Generate image THEN repaint if there's time

Hi there,

First of all, I am still learning… so patience is appreciated :slight_smile:

I have an issue where I’m working on a plugin that works great in Mac (M1), but in Windows, the more instances I open (VST3), the slower it makes the DAW until it just simply freezes 100% until I press stop.

There is a large area with a lot of paths being constantly repainted and re-coloured (24hz) and well, when a lot of instances of the VST are showing (3+) it just doesn’t work anymore.

To solve this, I wrote step() where I draw the image before painting it, so that I can simply paint the image in paint(), as below:

void visualizer_circle::step()
{
    juce::Graphics g(ringImage);
     ....draw image....
}

and in paint()


    g.drawImage(ringImage, juce::Rectangle<float>(0, 0, getWidth(), getHeight()));

so my question is:

How can I call step() in a parallel thread so that, if there was no time to draw the image, it skips the frame?
Calling it in timerCallback() doesn’t really solve it, and neither in paint()

Or - is there a way to smoothly have Windows draw these paths so that they don’t lag as bad (not using OpenGL)?

Also, I tried the ‘release’ version as I’ve read the ‘debug’ version can be laggy - but same results.

In your step function, why are you creating a juce graphics object? You should never be creating one, you should use the one passed to your editor’s paint function.

that’s not true. it can make a lot of sense to make your own graphics-objects if you want to draw things on juce::Images with the handy functions it provides.

about your question: the worst thing about painting images is resizing them. drawImage generally resizes it if you don’t actively turn it off. better use g.drawImageAt(). then you can define yourself when the image is being resized. being specific about it helps you understanding that these moments can be reduced to certain times, like resizing the window or whatever the context is. also you can use g.setResamplingQuality(juce::Graphics::lowResamplingQuality); before drawing images (if you really need to resize them a lot) to make that quicker. what that does is instead of using linear interpolation to rescale the image it then uses next-neighbor interpolation, which sometimes even looks better, because it creates sharper lines, even if they tend to look grainy ofc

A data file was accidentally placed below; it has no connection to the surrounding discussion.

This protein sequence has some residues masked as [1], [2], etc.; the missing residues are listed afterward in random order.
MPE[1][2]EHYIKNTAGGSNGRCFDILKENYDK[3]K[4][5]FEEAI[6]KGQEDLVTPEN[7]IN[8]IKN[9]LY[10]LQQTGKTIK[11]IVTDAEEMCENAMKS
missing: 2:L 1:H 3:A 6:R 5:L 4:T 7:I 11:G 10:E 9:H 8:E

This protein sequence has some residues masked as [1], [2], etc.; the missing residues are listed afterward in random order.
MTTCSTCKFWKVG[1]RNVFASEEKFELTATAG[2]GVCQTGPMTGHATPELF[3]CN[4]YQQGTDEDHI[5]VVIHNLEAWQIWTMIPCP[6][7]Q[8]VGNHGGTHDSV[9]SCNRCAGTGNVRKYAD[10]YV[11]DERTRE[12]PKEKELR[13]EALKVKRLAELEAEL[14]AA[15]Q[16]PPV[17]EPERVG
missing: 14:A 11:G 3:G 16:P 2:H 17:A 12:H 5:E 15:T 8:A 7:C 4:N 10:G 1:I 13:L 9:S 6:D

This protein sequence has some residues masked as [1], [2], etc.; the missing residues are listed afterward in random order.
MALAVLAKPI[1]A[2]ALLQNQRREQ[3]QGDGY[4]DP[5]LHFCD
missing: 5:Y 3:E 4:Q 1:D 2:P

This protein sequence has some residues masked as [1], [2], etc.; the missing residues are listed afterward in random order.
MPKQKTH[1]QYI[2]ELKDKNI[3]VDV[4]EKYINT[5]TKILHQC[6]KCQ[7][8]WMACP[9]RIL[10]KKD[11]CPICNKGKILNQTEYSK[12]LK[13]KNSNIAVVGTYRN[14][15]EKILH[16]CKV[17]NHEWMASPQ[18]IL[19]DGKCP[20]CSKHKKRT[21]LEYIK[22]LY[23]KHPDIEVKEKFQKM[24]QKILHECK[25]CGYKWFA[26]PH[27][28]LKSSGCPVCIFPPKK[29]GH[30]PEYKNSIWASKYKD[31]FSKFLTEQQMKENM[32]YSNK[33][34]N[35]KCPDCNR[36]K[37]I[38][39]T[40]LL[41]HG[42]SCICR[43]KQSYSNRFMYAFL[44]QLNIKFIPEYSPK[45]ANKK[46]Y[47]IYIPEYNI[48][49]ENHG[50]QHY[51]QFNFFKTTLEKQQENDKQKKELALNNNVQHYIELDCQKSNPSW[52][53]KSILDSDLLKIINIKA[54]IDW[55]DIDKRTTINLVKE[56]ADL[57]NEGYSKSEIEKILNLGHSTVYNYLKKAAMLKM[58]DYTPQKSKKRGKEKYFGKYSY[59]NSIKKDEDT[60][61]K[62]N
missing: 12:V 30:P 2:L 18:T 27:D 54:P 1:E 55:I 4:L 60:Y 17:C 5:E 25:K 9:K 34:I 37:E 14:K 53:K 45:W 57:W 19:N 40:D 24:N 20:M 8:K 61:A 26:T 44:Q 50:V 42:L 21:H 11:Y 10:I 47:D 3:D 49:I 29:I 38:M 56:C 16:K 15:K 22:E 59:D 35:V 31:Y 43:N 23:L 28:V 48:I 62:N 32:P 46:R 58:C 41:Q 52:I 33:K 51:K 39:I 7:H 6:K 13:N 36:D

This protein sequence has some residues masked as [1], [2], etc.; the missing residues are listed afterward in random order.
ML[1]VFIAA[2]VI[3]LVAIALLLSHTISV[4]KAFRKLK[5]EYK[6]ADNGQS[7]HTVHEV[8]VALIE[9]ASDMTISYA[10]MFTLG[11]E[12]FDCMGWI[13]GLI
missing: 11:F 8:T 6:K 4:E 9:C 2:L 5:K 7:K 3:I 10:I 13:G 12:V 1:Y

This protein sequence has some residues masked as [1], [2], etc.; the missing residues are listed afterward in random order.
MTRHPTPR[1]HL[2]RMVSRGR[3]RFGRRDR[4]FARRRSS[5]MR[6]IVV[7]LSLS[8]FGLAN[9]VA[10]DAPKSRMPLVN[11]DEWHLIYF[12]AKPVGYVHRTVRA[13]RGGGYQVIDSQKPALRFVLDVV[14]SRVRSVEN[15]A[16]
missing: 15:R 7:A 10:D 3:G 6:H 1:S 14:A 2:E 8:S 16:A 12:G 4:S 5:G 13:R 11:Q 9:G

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Interesting - so actually yeah I could draw my image on the constructor of the Component as the paths are static, so maybe redraw only in resize() but then, how would I go about changing the colours of the paths? That seems to be where I am 100% stuck. It’s about 100 paths and they grab colours from an array.

so if I do the juce::Graphics g(ringImage) in the constructor (and the resize() ), and then in paint I g.drawImage, where do I place the colours?

As of now I’m recoloring the paths in paint() but it simply doesn’t work at all.

The idea would be to create a function to recolour the paths - but the question is, where would I call it?

Oh sorry, I misunderstood that use case here.

If the image and paths being drawn to it are static and never change, then you can try only drawing it once in the constructor and then applying different affine transforms for scaling instead of redrawing, that may or may not help.

But if the paths change colors, then you’ll have to repost each time the colors change.

wow thanks! I’ll deffo try that.

so - the question to me is: where would I call my step() function? in paint() it just doesnt work, in timerCallback() doesnt seem to work either (i mean they work, but as I mentioned, once I have enough instances showing, the DAW cannot hold it)?

I think there are options to speed up the drawing so the buffering image is not needed.
I am drawing juce::Path objects as plot graphs of FFT or oscilloscopes at 30 FPS with no issues.

Adding the background image is a step that can make matters worse instead of solving the problem.

If you share your paint() method we can give hints where the bottleneck could be.